R.L. Burnside - My Black Name a Ringin'.wmv
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Uploaded on Mar 18, 2011
BIOGRAPHY WRITTEN BY ME: http://sammynyman.blogspot.com/2011/0...
An era in American music ended when legendary blues guitarist R.L. Burnside passed away in 2005. A fixture on the Mississippi Delta blues scene for decades, Burnside and his gritty, growling musical style was a living link to the black musicians who originated the Delta blues back in the 1920s and from whom he first learned how to play. In the early 1990s Burnside gained fame when he was "discovered" by new generation of blues aficionados and rock and rollers. One of them, Judah Bauer of the Jon Spencer Blues Explosion, told Guitar Player's Jas Obrecht that Burnside was "devoted to the blues.... Hanging out with him, you really feel he's from another time and place. The past in him is big—he's a direct connection to it—and you hear it in his storytelling and phrases."
Born Robert Lee Burnside in 1926 in Lafayette County, Mississippi, Burnside spent much of his life in the northern section of the state, just outside of the unofficial borders of the region known as the Delta. A triangular basin between the Mississippi and Yazoo rivers, the Delta was long an impoverished, rural place, with an economy dominated by an unfair system in which whites owned the land and black sharecroppers worked it for meager wages. The blues was a musical style that emerged as a key element of African-American culture in the twentieth century, and was born in the 1920s out of the Delta's pervasive injustice and racism. "Working for the man, you couldn't say nothing but you could sing about it, ya know," Burnside told Ed Mabe in a 1999 interview that was published on the Web site Perfect Sound Forever, when asked about the starting point of the blues. "Couldn't tell him what he done wrong."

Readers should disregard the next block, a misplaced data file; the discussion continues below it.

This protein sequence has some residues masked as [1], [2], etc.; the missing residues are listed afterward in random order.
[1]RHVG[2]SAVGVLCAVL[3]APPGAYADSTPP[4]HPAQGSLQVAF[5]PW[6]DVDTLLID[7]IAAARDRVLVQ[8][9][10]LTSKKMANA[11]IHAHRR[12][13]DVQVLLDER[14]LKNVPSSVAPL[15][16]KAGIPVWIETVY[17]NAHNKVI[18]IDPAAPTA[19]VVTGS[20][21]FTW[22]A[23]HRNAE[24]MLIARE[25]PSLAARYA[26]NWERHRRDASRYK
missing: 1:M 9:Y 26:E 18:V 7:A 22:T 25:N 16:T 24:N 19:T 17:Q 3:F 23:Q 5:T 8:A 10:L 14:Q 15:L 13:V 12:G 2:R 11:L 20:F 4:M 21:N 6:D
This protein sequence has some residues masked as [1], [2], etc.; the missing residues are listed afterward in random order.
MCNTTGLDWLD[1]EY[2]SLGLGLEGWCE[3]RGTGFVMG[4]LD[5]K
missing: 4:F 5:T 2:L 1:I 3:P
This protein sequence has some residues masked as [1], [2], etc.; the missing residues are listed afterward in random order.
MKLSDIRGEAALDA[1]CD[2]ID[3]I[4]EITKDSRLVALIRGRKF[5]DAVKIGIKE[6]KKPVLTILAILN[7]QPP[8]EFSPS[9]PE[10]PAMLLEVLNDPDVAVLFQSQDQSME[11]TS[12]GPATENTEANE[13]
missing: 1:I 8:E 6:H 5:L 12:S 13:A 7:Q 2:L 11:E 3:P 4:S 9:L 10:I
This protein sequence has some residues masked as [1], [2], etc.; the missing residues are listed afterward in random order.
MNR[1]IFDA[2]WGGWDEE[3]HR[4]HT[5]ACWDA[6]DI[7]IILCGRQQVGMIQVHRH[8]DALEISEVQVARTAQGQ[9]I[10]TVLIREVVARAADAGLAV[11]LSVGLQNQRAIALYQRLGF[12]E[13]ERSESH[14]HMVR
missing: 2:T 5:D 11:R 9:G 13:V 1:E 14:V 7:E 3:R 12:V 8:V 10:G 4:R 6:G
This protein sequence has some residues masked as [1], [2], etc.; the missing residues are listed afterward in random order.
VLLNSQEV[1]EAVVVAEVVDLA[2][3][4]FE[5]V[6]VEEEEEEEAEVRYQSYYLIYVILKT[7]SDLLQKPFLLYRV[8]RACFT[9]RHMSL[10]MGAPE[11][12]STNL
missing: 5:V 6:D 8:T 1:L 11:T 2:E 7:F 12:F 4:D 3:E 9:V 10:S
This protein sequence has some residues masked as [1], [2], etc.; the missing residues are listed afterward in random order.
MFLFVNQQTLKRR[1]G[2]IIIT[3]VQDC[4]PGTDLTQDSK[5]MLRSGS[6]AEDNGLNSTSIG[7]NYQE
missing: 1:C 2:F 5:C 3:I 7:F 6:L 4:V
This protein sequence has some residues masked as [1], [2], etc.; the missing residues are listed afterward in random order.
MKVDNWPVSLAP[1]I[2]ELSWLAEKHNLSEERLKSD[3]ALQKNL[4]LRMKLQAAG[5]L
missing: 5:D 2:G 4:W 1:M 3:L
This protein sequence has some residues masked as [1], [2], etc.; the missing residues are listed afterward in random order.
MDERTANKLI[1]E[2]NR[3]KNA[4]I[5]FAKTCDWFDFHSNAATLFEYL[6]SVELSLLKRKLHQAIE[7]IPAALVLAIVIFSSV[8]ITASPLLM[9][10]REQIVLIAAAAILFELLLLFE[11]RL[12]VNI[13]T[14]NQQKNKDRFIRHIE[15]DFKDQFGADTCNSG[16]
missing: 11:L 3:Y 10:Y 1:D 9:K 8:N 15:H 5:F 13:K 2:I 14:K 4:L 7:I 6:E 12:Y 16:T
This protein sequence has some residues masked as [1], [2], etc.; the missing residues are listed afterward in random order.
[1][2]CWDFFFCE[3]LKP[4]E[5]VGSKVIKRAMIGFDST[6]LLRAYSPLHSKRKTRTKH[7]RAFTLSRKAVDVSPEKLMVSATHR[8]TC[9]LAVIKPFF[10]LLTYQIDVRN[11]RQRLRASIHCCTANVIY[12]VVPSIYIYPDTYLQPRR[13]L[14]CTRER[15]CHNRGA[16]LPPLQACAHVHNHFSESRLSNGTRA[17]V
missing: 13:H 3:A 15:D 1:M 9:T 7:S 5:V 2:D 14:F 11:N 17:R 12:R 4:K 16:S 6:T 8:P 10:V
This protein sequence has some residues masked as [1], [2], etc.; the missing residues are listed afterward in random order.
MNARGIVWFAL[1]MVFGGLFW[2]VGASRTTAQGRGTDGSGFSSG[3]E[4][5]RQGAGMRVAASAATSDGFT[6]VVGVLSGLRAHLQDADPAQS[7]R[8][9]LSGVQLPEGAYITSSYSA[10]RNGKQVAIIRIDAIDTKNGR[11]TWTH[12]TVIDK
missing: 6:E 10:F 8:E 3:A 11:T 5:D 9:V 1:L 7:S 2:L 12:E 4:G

Burnside was himself a sharecropper in his earliest working years, and did not begin playing the guitar until the age of 16. He came under the influence of a neighbor, "Mississippi Fred" McDowell, who was one of the pioneers of the blues genre. (The Rolling Stones paid tribute to McDowell with a cover of his "You Gotta Move" on their 1971 LP, Sticky Fingers.) In the 1940s, lured by the promise of well-paying factory jobs, Burnside headed north to Chicago, where his father had settled. He found a thriving black musical subculture there, and often hung out with Muddy Waters, another Mississippi transplant who would come to dominate the Chicago blues scene. Waters, a legendary guitarist who was one of the first blues musicians to use an electric guitar, married Burnside's cousin.
Burnside dabbled in music when he lived in Chicago, but most of his time was devoted to a job in a foundry. He married Alice Mae Taylor in 1949, with whom he would have twelve children. Life in Chicago changed, however, when in the space of one year, Burnside's father, uncle, and two brothers were slain; his brothers were murdered on the same day in unrelated incidents. He fled the urban violence and headed back to Mississippi, where he drove a farm tractor by day and at night traveled around to play guitar in the juke joints near his home in Holly Springs, the seat of Marshall County.
In 1960 Muddy Waters played the Newport Jazz Festival, which incited widespread interest in the blues across America and Europe. Some years later, a folklorist came down to Mississippi to record Burnside and other obscure musicians who had learned from the original players back in the 1930s and 1940s. Burnside was included in this compilation record, simply titled Mississippi Delta Blues, which was issued on the Arhoolie label in 1967. He was invited to play at the occasional folk festival, and even made a tour of Canada in 1969. A few of Burnside's sons eventually followed him into a musical career and formed an act called Sound Machine. Burnside recorded with them in the late 1970s, and they occasionally performed at blues festivals in Britain and West Germany.
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